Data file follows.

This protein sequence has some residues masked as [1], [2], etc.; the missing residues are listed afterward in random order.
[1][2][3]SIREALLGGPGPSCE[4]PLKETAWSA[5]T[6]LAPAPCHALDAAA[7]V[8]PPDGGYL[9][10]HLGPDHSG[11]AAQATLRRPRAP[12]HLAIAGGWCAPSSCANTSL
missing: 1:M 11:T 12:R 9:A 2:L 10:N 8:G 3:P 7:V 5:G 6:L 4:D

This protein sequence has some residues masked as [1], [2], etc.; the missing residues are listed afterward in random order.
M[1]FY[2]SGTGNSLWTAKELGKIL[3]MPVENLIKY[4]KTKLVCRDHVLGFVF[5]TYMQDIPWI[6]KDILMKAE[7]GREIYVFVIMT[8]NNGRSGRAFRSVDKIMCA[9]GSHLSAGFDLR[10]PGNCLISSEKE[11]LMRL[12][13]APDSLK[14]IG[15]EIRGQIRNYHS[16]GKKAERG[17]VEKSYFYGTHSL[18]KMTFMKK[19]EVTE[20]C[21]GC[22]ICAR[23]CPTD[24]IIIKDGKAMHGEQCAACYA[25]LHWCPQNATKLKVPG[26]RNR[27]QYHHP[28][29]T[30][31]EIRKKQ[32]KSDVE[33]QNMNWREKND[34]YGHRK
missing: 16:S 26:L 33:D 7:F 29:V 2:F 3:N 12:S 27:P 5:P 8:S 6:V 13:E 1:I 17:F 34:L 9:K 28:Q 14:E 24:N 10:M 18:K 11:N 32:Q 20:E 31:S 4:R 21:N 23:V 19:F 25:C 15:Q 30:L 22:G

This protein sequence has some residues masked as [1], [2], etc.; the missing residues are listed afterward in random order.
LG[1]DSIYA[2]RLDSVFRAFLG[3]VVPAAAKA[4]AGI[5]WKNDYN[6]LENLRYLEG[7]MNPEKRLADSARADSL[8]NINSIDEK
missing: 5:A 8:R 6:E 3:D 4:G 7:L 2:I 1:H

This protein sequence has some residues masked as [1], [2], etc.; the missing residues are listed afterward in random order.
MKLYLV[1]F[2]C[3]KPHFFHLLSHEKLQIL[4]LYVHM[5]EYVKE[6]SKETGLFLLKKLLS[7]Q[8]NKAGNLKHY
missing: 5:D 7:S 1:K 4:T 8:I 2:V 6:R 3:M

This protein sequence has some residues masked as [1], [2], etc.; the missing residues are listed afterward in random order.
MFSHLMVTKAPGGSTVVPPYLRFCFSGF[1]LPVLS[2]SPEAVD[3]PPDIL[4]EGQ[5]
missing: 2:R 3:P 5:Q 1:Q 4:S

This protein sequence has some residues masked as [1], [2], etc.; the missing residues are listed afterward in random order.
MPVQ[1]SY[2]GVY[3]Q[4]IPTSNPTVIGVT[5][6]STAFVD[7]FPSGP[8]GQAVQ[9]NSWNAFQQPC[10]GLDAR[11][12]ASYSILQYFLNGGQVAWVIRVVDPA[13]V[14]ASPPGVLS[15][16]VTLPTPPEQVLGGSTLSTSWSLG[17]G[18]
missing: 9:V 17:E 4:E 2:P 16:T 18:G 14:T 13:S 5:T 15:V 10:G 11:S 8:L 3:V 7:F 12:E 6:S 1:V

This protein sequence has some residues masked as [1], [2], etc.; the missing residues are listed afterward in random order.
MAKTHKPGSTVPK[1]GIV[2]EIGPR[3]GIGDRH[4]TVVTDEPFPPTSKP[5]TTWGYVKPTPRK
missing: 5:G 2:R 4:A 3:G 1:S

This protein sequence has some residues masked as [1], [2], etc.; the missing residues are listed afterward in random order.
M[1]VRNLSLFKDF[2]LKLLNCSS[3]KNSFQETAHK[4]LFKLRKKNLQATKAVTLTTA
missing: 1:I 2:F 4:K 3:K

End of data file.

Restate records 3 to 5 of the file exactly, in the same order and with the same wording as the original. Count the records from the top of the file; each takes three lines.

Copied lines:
This protein sequence has some residues masked as [1], [2], etc.; the missing residues are listed afterward in random order.
LG[1]DSIYA[2]RLDSVFRAFLG[3]VVPAAAKA[4]AGI[5]WKNDYN[6]LENLRYLEG[7]MNPEKRLADSARADSL[8]NINSIDEK
missing: 5:A 8:R 6:E 3:D 4:G 7:L 2:I 1:H

This protein sequence has some residues masked as [1], [2], etc.; the missing residues are listed afterward in random order.
MKLYLV[1]F[2]C[3]KPHFFHLLSHEKLQIL[4]LYVHM[5]EYVKE[6]SKETGLFLLKKLLS[7]Q[8]NKAGNLKHY
missing: 5:D 7:S 1:K 4:T 8:I 2:V 6:R 3:M

This protein sequence has some residues masked as [1], [2], etc.; the missing residues are listed afterward in random order.
MFSHLMVTKAPGGSTVVPPYLRFCFSGF[1]LPVLS[2]SPEAVD[3]PPDIL[4]EGQ[5]
missing: 2:R 3:P 5:Q 1:Q 4:S